Striking a Balance: AMCs vs. Non-Lender Work

Monday, August 11, 2014

Non-lender work is growing in popularity, as appraisers have grown weary of outrageous AMC demands and competing for low-ball fees. But the grass isn’t always greener on the other side: non-lender work has its cons, and AMC work has its pros.

Don’t believe us? We’ve laid out some of the pros and cons of both types of appraisal work.

 

AMC Advantages

●     When working with AMCs, all of the marketing and networking legwork is handled for you. This is a great option if putting yourself out there also puts you too far out of your comfort zone.

●     Due to regulatory circumstances, lender work is generally not accessible unless you go through an AMC. So by working with these companies, you open the door to the work available from lenders.

●     When business is slow, filling AMC orders and being paid, albeit less than your standard full fee, might be better than watching your bank account trickle down to nothing.

●     All lender communications are run through AMCs, which can be a good thing if you don’t like dealing with phone calls from mortgage brokers and underwriters.

●     You’ll deal with only a few companies, depending on the number of AMCs you work with, instead of balancing many different clients.

AMC Disadvantages

●     AMCs have earned a bad rap for pressuring appraisers to meet high --standards and fast turnaround times in exchange for low fees.

●     Despite their rush order demand, AMCs can be slow to pay, sometimes taking up to a few months to make good on invoices. If an AMC files bankruptcy, you may never recover the fees owed to you, especially if it files under Chapter 7.

●     Winning appraisal orders has practically become a national sport, where the lowest bidder wins – and there will always be someone who will do it cheaper.

●     If you don’t meticulously fill out lender forms based on their strict requirements, you risk being blacklisted and denied assignments from any lender an AMC works with, not just the one who placed you on its own “do not use” list.

●     You’ll likely need to purchase software for electronically submitting your appraisal reports, and if you work with multiple AMCs, you may need to purchase multiple programs. In addition to incurring this extra cost, each program will have its own learning curve, and time is money for appraisers.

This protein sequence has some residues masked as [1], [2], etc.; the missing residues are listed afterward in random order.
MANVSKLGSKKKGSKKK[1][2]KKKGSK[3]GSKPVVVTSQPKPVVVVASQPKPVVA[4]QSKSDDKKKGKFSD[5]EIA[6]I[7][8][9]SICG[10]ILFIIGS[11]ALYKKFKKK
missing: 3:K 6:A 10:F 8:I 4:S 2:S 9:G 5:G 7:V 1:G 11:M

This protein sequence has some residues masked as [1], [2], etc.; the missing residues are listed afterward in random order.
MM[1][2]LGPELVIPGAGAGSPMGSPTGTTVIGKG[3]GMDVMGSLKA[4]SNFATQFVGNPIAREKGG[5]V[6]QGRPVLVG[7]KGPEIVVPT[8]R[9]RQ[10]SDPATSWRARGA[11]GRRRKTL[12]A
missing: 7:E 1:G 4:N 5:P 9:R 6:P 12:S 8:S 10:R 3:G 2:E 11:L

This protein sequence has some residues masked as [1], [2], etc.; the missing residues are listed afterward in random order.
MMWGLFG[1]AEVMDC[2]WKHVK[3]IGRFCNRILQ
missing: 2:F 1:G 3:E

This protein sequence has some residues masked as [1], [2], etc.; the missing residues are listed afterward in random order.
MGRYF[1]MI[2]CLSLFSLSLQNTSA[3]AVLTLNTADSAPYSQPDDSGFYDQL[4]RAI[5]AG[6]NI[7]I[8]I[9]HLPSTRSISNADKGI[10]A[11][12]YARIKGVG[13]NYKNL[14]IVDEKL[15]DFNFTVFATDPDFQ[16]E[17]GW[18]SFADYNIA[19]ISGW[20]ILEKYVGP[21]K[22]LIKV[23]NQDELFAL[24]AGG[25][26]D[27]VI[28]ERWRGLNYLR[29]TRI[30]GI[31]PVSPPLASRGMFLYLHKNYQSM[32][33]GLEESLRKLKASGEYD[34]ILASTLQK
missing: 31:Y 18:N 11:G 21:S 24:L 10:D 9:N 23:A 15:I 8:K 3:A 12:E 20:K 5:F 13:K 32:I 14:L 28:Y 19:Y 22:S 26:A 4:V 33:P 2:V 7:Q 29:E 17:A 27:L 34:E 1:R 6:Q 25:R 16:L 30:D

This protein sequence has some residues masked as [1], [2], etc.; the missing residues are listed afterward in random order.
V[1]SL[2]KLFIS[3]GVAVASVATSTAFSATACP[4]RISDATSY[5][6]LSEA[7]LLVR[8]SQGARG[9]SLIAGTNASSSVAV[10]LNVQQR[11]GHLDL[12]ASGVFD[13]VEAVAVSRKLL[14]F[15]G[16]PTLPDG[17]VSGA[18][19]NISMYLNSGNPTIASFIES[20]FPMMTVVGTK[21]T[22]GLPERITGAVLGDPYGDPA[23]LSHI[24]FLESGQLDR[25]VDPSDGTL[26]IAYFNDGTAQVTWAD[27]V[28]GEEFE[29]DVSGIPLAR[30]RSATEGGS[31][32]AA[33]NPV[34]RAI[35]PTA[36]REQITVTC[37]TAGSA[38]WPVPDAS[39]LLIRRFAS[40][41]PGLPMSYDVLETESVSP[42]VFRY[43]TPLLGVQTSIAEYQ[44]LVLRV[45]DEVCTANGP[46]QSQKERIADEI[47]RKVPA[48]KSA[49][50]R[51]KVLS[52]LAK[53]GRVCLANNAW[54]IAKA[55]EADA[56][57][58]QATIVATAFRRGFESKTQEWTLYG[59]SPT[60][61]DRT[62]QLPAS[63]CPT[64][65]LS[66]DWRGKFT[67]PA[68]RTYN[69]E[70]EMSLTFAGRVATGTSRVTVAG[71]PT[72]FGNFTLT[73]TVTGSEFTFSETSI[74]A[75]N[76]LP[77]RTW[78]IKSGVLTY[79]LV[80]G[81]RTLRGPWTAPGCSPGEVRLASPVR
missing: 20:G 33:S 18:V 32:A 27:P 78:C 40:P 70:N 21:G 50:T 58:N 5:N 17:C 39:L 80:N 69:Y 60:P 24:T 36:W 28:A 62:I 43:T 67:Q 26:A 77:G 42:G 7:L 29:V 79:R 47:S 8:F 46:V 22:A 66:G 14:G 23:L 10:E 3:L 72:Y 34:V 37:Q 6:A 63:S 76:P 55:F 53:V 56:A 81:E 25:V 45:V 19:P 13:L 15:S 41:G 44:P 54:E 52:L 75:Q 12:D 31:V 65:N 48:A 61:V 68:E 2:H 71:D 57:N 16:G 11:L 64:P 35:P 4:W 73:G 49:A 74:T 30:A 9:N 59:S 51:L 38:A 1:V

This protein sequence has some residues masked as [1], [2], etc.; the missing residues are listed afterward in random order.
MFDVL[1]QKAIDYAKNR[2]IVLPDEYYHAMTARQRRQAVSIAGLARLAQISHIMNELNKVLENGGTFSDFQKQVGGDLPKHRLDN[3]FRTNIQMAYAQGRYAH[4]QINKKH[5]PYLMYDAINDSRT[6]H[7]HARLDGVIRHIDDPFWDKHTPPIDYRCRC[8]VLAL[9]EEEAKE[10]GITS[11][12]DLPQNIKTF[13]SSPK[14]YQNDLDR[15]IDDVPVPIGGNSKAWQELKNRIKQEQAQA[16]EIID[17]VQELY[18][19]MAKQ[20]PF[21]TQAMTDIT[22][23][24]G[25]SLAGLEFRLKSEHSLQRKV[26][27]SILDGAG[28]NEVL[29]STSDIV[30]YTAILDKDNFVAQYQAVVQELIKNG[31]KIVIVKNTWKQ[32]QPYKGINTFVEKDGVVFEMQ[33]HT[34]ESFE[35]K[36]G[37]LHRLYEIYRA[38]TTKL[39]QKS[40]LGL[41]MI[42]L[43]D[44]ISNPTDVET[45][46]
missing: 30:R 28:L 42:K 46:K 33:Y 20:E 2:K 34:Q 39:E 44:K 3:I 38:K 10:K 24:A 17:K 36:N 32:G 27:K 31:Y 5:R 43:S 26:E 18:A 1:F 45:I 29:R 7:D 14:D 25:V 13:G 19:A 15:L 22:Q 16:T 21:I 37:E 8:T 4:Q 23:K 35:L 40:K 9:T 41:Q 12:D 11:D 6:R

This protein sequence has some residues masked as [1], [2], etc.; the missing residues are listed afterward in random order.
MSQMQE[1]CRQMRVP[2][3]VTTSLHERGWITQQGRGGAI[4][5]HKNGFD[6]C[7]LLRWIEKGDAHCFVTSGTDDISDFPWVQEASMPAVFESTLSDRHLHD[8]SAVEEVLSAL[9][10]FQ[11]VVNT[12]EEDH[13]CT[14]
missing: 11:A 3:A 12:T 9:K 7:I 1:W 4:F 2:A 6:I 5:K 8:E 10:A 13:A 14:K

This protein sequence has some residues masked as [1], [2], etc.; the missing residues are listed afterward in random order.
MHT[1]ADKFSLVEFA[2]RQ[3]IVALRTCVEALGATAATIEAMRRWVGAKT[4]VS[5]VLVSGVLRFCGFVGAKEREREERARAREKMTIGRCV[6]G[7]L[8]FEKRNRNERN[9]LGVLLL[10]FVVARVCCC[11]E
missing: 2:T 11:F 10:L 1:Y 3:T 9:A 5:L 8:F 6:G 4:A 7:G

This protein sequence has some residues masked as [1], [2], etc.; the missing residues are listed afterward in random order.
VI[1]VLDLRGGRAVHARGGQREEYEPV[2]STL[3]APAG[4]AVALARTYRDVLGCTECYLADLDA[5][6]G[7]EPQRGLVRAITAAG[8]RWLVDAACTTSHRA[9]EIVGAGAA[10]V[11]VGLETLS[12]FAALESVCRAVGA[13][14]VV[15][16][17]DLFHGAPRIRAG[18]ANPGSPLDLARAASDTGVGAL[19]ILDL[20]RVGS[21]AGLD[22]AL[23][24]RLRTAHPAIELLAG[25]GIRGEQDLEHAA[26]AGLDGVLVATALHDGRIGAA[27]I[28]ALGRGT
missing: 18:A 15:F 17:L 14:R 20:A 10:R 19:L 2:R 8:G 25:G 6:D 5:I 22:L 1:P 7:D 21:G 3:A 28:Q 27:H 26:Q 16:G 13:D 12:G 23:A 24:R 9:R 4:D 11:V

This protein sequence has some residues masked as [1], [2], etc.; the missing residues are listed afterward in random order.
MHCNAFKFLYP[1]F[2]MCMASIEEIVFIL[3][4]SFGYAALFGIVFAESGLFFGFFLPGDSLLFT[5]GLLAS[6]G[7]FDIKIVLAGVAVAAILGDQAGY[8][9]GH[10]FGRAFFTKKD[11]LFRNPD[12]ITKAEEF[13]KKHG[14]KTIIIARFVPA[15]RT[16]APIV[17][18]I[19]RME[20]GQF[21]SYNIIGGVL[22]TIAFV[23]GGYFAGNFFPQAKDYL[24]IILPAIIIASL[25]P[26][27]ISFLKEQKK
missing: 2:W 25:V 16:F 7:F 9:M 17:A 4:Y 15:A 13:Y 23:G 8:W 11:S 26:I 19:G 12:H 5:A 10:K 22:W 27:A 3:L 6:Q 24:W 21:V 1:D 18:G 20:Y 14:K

●     Background checks are often required annually, and fees for running them will come out of your pocket.

●     While no lender communication can be a good thing, it also means you have to go through the AMC when you do need to communicate with your clients.

●     Mortgage rates fluctuate, creating slumps in home buying, and in turn, decreasing the need for appraisal orders.

Non-Lender Advantages

●     When you perform non-lender work, you can retain your full fee since  middle management won’t be skimming off the top.

●     Blacklists only exist for lenders, so you won’t need to worry about being denied work from Fannie Mae or another government-sponsored enterprise (GSE).

●     Because you’ll need to pound the pavement more, you’ll also have more interactions (and build better relationships) with your local real estate cohort.

●     There is far less competition for assignments, and there is always plenty to go around. Plus, when you work for private parties instead of GSEs, you’ll have more opportunities for referrals and repeat business.

●     New ways to generate business and interesting assignments pop up often, which adds a good deal of diversity to your workload. Consider speaking engagements at realtor meetings, expert witness testimonies, relocation appraisals for homeowners, property investment consultation, and much more.

Non-Lender AMC Disadvantages

●     Marketing your services and making connections is crucial for drumming up business. If you don’t enjoy these activities, you’ll find sticking to them a struggle.

●     Expenses for promoting your services can add up quickly, and they require time and effort on your part. Long gone are the days of the yellow pages, so investing in a website, creating a blog, and establishing a social media presence are some of the ways you can be found by and attract non-lender clients.

●     Appraisers are comfortable working independently. However, networking is an important way to get non-lender professionals to know, like and trust you.

●     Steady business is all about the hustle. Even when business is good, you’ll need to be consistent in your marketing and networking efforts so you’ll continue to have clients when work slows down.

Now It’s Your Turn

While our list is not exhaustive, each type of appraisal work certainly has its plusses and minuses. As appraisers, how can you balance the two and have a regular stream of work? Share your tips and strategies with the community in the comments below

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